Inappropriate denials. Unreasonable requests for documents. Unwarranted delays in decisions. These are just a few of the ways insurers are misusing prior authorization requirements to put up roadblocks to care.
 
Prior authorization is a tool that — when used properly — can help align patients’ care with their health plan benefit structure and make sure care is compliant with clinical best practices. Today, however, patients and providers face numerous prior authorization requirements that are not always justified and add unnecessary complexity and cost to the health care system. In fact, because there aren’t any standards for prior authorization, sometimes the requirements and processes vary widely across the plans offered by just one insurer.
 
As you would expect … this creates confusion and burden for patients, their families and caregivers, and the providers caring for them.
 
That’s why the AHA sent a letter to Administrator Seema Verma of the Centers for Medicare & Medicaid Services last week detailing the problems with insurers’ use of prior authorization … and our proposed solutions to fix it.
 
In short: We’re proposing that CMS standardize prior authorization requirements and processes and increase its oversight of the health plans the agency regulates, including Medicare Advantage plans.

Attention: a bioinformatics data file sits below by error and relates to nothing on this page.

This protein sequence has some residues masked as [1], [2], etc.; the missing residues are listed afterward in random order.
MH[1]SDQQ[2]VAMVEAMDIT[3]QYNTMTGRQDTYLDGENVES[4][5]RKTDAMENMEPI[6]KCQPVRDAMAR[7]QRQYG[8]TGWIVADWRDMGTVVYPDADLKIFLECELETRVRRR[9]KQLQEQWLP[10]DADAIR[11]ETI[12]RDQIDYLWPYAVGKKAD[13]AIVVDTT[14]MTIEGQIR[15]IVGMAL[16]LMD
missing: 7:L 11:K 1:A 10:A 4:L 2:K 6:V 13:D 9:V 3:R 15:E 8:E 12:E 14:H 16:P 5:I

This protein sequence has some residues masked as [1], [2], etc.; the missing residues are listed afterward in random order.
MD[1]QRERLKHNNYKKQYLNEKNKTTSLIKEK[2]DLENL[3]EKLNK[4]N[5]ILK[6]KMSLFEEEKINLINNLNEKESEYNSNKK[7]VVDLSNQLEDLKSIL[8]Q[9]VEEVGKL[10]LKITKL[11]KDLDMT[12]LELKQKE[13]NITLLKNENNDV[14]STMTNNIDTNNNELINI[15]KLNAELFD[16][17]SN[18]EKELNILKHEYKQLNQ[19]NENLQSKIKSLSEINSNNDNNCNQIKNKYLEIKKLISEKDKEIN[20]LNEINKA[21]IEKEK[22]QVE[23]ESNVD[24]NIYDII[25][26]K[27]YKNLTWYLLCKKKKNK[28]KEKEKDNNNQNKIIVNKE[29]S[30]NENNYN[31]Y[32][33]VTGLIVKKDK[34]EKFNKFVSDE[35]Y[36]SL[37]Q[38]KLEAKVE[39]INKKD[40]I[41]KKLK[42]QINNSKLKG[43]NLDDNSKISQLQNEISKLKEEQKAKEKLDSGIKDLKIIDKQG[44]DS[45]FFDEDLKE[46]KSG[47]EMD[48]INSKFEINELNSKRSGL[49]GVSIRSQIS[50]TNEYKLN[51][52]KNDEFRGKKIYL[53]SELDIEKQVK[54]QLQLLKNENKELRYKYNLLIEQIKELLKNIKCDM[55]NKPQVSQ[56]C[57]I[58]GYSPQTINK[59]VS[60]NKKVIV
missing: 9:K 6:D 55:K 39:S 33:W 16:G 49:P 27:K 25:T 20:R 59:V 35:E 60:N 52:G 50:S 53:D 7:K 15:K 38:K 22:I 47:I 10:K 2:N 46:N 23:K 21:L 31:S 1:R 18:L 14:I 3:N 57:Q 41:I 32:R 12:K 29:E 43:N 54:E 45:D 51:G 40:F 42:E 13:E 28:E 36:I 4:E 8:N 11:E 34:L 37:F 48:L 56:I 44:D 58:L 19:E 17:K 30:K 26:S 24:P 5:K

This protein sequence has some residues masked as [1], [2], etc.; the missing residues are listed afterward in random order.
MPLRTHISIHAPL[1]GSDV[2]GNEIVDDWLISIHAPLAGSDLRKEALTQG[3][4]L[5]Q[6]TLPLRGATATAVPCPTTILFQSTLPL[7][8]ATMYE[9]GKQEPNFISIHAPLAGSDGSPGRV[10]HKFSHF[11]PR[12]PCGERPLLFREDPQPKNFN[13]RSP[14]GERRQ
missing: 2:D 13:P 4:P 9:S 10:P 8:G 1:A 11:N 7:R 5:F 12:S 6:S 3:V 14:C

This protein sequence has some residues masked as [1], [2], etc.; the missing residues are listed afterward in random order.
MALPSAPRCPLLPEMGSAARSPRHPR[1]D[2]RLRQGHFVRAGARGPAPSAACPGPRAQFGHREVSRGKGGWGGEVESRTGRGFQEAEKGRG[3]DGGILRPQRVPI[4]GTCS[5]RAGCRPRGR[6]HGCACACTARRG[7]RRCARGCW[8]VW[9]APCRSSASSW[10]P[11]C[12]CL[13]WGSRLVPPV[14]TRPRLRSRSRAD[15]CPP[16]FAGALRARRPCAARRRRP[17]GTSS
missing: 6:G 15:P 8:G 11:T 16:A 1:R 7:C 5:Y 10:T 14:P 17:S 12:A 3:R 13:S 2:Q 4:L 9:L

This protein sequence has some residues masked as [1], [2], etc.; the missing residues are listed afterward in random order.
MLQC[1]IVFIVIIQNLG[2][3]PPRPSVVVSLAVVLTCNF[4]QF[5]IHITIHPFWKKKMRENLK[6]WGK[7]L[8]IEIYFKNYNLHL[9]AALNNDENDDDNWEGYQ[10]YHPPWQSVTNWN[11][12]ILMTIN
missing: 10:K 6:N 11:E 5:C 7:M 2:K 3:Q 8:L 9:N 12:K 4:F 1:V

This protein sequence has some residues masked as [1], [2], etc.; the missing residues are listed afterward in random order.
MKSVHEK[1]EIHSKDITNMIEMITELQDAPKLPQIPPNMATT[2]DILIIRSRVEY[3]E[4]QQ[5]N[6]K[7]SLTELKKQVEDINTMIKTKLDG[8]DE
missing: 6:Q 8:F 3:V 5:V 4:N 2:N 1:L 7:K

This means adjusting which services require prior authorization to only include those that are new, high cost, require particular safety protocols, or have a past history of unwarranted variation or overutilization.
 
This means standardizing the way health plans communicate prior authorization requirements to providers, and standardizing the format for requests and responses.
 
This means using the same clinical standards as the criteria to approve or deny all requests.
 
And, this means requiring a timely response to requests for care, and ensuring there’s a transparent appeals process in place.
 
You can read AHA’s full recommendations here. If implemented, these guidelines would go a long way toward reducing risk to patient care and easing the burden on the health care system.
 
We appreciate CMS’s willingness to listen to the concerns of America’s hospitals and health systems and for signaling they will act to address this issue. We encourage Administrator Verma to use our proposal as a guidepost when crafting new regulations.
 
Prior authorization is just one part of our larger strategy to address issues related to Medicare Advantage and the behavior of commercial health plans. We are also working to advance strategies that hold insurers accountable, and knocking down barriers to ensure appropriate care. Moreover, we are developing member resources for dealing with health plans, including a series of webinars on strategies hospitals can take to prevent and combat abusive health plan actions.   
 
This is about making sure patients can access the quality care they need … when and where they need it. This is about making sure that hospitals and health systems are compensated for the care they provide … and can remain viable and competitive, especially in rural and underserved areas. This is about making our health care system easier to navigate and — ultimately — this is about advancing health in America.

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